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Trump’s Black History Month speech a ‘dire forecast’ for black community

Rev Al Sharpton called the presidents self-referential Black History Month welcome event at the White House tantamount to an insult

On Monday Donald Trump marked the first day of black history month with a so-called listening session, culling together about a dozen black Americans, virtually all campaign supporters or administration staffers, to inaugurate the month. The meeting, which was only open to the press for about 12 minutes, resembled most of Trumps interactions with the black community to date: self-referential and placing style ahead of substance, to the chagrin of civil rights advocates.

It is a total reduction of the White House level of celebrating black history month, the Rev Al Sharpton, founder of the National Action Network, told the Guardian. Our last three presidents, at a minimum, would have a celebration where they would have black culture, artists, and invited people that represent established civil rights groups.

To reduce that to a listening session at the Roosevelt Room with people who basically all agree with you, to me is tantamount to an insult, Sharpton continued.

The event follows a familiar trend for the president. Between the election and inauguration, Trump spent much of his time hosting meetings with representatives on a slew of topics and interest groups. On black issues Trump dialed up retired football stars Ray Lewis and Jim Brown, as well as entertainer and talk show host Steve Harvey, rather than community activists, civil rights leaders or policy specialists. He also posed for a photo op with Kanye West in the lobby of Trump Tower after the rapper had pledged his support to Trump during several live shows.

It shows an intellectual insecurity and the reality TV-ization of the White House which is really unhealthy for the country, Sharpton said. Black conservative thinkers and constituency leaders have been as isolated as civil rights leaders, Sharpton added in reference to Trumps celebrity-centered engagements with black America.

Mondays meeting was unofficially led by Omarosa Manigault, who was a star of several iterations of Donald Trumps The Apprentice TV show and is now a communications director in Trumps White House.

Donald Trump and Kanye West at Trump Tower. Photograph: Drew Angerer/Getty Images

Trump began Monday with brief remarks lauding himself for his success earning the black vote in November (he received 8%), and accusing the media of fake news for reports that he had removed a bust of Martin Luther King from the Oval Office upon moving in.

Last month, we celebrated the life of the Reverend Martin Luther King, Jr, whose incredible example is unique in American history, he said. You read all about Dr Martin Luther King a week ago when somebody said I took the statue out of my office, and it turned out that that was fake news … The statue is cherished. Its one of the favorite things in the and we have some good ones. We have Lincoln and we have Jefferson and we have Dr Martin Luther King, and we have but they said the statue, the bust of Dr Martin Luther King was taken out of the office. And it was never even touched. So I think it was a disgrace, but thats the way the press is. Very unfortunate. I am very proud now that we have a museum on the National Mall where people can learn about Reverend King, so many other things.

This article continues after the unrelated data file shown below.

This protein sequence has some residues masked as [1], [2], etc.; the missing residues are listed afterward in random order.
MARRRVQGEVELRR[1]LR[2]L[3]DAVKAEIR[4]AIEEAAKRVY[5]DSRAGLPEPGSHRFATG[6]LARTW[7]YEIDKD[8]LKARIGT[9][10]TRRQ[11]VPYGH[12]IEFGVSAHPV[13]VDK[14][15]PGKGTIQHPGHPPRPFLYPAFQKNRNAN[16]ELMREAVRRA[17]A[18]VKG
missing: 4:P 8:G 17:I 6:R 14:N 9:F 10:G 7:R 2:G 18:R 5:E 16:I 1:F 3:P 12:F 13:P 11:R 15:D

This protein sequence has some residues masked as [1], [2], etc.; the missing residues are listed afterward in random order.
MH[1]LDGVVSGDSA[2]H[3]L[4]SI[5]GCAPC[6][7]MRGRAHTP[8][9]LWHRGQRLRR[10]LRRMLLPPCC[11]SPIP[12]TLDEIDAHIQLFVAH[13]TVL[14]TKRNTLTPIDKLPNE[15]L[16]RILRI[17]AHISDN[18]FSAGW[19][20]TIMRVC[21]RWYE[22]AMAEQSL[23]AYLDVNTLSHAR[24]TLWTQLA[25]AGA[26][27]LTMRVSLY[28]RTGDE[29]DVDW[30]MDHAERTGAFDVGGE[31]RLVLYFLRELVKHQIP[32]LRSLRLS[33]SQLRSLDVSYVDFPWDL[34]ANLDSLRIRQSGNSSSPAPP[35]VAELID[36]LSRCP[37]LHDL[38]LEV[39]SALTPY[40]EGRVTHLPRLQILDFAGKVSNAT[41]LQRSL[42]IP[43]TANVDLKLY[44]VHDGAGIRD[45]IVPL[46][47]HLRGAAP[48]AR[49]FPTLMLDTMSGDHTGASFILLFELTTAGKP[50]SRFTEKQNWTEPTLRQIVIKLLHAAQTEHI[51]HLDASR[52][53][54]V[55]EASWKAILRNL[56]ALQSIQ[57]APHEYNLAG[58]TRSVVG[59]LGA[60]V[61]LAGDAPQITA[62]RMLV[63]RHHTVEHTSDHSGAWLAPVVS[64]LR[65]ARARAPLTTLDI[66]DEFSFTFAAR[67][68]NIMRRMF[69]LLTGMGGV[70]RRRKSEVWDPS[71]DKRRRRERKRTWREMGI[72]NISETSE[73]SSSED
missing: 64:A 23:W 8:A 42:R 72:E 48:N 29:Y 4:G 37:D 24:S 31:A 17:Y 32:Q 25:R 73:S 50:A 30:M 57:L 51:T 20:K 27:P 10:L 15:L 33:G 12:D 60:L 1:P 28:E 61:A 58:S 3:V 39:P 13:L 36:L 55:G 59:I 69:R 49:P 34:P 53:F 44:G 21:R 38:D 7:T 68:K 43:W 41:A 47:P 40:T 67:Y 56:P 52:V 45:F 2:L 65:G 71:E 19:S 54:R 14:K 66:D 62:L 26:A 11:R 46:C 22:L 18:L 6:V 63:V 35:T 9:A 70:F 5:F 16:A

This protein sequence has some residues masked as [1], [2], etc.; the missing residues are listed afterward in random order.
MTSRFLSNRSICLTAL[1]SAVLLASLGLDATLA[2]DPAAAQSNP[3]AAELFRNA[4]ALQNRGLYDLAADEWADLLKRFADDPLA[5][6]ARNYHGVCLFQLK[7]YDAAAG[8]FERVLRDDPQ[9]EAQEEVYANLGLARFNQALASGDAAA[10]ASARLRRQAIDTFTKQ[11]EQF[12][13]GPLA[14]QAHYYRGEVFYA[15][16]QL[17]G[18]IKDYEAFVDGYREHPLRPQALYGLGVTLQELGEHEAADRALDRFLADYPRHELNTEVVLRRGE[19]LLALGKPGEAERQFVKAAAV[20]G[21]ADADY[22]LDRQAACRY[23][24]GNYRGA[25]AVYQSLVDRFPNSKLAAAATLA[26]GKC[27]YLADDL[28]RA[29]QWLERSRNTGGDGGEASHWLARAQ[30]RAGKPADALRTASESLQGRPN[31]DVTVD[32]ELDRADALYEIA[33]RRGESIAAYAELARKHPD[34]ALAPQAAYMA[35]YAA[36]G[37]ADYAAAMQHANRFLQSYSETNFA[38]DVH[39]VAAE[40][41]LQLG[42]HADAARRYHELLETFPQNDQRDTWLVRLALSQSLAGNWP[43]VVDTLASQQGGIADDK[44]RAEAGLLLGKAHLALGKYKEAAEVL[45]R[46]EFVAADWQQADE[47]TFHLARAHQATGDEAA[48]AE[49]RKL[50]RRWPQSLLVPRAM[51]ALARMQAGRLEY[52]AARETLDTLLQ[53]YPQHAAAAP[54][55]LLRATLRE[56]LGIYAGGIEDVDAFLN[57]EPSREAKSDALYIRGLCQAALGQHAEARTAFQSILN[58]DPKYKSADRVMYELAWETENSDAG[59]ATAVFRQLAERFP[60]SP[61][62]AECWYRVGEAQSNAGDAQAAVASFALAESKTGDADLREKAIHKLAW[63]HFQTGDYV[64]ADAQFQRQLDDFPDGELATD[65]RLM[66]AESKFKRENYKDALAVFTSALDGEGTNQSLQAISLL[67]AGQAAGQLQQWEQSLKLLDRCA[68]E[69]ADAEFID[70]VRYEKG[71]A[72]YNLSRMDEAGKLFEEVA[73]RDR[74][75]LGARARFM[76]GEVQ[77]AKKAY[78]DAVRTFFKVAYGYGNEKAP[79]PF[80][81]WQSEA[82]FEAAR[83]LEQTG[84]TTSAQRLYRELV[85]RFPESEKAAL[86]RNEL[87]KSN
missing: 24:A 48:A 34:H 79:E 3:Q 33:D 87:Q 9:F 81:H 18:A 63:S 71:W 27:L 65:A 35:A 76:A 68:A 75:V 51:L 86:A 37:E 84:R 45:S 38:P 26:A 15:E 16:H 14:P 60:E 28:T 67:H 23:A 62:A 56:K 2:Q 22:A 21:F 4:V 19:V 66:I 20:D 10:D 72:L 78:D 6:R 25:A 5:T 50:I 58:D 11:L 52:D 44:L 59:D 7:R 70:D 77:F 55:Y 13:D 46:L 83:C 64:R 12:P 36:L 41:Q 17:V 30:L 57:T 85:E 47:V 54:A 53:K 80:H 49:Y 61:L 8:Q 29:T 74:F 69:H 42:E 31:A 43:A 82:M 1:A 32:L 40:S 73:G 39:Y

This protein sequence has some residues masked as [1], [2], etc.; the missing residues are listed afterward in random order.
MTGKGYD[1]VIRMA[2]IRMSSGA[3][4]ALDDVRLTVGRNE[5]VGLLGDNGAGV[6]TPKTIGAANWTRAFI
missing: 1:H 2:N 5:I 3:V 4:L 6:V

Trump also commended his guests along self-interested lines, calling them great friends and supporters.

I met [Pastor Darrell Scott] when he was defending me on television. And the people that were on the other side of the argument didnt have a chance, Trump said, referring to the pastors appearances on various news shows to back Trump during the election. The pastor was one of two invites who served on the board of the National Diversity Coalition For Trump.

The meeting, at least the portion open to the press, was void of any cultural celebration or references to history beyond Trumps vague name dropping of a few well known black American icons. Even these references raised eyebrows. Trump called 19th century activist, writer and abolitionist Frederick Douglass an example of somebody whos done an amazing job and is being recognized more and more.

Later in the day, Trumps press secretary Sean Spicer was asked about the comment, but shed little light on exactly what Trump meant. Through the actions and the statements [Trump is] going to make, the contributions of Frederick Douglass will become more and more, he said.

Its not surprising that Trumps listening session eschewed the voices of young activists or members of the Black Lives Matter (BLM) movement. Trump has been openly hostile to the movement since before his election, even encouraging physical violence against BLM protesters at his rallies. During his presidential transition, Trump seemed to put BLM on notice as part of his concerted emphasis on the rhetoric of law and order.

But for older and more established civil rights organizations the snub is far more of a break in tradition. Sharpton said that Trump called him during the presidential transition and asked him for a meeting, which Sharpton declined. Im not going to be part of some red carpet photo op, he said. I told him you need to meet with all of the the leaders of national civil rights organizations. There were seven groups that met quarterly with president Obama, he said, including the National Urban League, the National Association for the Advancement of Colored People and the Black Womens Roundtable.

The character of the White House black history month celebration was bound to lose some of its luster no matter who took over for Obama. For eight years the nations first black president not only celebrated black history and culture each February, he was in fact, creating it by his mere presence in the office. But Sharpton called the level of decline a dire forecast for what lies ahead for the black community as it relates to getting an ear in the Trump White House.

This should not be a meeting of cheerleaders of the president, it should be a meeting celebrating the culture even if there are those that disagree with you, Sharpton said.